3. I’ve been trying to find the age of our mobile home. It has no placard. It has been heavily changed over the years and has a basement. It looks somewhat like the 1960 Flamingo with the front kitchen. It had a green built in oven and a separate stove top. I believe it is 12′ wide. The original siding is a light blue steel (possibly aluminum). Wall framing is horizontal 1x2s with vertical 2x2s. Original wiring is 12-2 copper without a ground. Plumbing was 3/8″ copper. Floor joists are 2x4s and 4x4s over cross sections of 12″ I-Beam. Wall panels are cheesy woodgrain brown. Not sure about the roof. I think someone installed 2×12 solid trusses but nailed the old curved roof 1×2 trusses with the ceiling to it. It has 1 bedroom with a sink in it originally. The bathroom has this wierd fan near the floor in the wall that looks 1960s or 70s like. The kitchen floor is about 4″ higher and the ceiling angles upward in that area.

    1. Hi Jack,

      Unfortunately, there are just too many different builders and models to know for sure what your home is, especially after it’s been modified. The front kitchens were very popular from the late 1950’s on and used by several builders. Sorry I can’t help!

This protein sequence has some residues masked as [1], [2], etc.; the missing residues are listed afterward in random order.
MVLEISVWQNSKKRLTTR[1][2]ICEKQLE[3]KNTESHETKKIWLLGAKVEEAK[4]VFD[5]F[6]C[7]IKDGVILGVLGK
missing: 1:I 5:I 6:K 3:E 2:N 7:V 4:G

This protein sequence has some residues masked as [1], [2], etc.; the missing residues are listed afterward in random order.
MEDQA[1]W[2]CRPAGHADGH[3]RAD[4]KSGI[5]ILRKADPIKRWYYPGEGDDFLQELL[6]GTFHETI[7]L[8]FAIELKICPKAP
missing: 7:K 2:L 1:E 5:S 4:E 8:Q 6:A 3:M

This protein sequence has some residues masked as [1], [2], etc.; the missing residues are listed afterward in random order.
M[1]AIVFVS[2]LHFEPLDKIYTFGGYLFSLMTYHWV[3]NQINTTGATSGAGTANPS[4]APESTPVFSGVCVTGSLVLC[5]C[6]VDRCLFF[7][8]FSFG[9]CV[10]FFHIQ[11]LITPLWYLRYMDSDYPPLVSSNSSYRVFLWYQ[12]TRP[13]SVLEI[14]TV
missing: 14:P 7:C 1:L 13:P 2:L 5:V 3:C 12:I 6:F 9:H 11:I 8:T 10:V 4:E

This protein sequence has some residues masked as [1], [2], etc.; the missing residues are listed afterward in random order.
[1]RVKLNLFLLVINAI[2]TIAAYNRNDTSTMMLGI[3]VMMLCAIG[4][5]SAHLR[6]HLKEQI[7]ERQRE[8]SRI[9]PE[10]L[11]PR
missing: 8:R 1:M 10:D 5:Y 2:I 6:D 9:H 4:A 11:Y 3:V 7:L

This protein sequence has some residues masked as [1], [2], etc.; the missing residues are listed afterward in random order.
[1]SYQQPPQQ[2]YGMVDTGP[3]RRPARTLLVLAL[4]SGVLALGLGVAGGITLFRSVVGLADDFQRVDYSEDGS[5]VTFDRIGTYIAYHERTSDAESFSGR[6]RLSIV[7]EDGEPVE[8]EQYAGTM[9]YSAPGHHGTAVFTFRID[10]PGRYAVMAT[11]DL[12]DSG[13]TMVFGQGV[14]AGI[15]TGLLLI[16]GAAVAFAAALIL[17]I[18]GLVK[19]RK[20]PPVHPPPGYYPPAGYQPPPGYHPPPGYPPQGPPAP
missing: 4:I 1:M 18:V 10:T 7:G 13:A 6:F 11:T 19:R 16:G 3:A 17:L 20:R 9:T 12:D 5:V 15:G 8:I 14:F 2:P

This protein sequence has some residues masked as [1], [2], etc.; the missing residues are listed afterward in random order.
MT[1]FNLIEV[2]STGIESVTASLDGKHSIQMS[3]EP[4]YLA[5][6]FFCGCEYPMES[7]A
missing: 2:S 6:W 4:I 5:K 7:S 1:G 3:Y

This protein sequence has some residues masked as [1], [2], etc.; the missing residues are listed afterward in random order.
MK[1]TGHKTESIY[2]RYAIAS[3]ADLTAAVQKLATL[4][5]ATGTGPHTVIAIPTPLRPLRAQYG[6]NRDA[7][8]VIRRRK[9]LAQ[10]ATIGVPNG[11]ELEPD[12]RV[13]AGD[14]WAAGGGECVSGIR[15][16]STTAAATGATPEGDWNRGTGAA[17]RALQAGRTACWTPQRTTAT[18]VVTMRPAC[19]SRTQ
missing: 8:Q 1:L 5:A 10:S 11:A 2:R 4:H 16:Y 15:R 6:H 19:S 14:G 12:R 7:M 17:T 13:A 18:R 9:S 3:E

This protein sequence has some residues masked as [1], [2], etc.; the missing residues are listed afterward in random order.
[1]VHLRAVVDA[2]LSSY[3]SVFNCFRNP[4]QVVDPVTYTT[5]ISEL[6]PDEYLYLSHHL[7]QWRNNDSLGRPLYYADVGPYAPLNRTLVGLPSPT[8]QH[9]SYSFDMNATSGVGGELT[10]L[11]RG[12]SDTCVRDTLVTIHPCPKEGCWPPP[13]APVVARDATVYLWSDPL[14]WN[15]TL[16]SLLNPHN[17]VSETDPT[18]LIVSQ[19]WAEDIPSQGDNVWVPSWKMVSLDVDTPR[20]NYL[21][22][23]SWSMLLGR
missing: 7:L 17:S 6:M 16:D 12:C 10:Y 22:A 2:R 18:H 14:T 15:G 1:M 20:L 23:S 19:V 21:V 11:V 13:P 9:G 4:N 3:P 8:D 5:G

4. We live in an early 60s Angelus mobile home with a front kitchen and love it. It amazes me how well built these homes are.

    1. Hi Jason!

      I adore front kitchens! They are my favorite layout and I’m not even sure why – I just like the idea of having the living space on one side and the sleeping space on the other, I guess?

      Great to hear from you!

  5. I am looking or the Spartan Carousel for sale – remodeled as shown on your website. Can you direct me to the seller or comparable? thank you.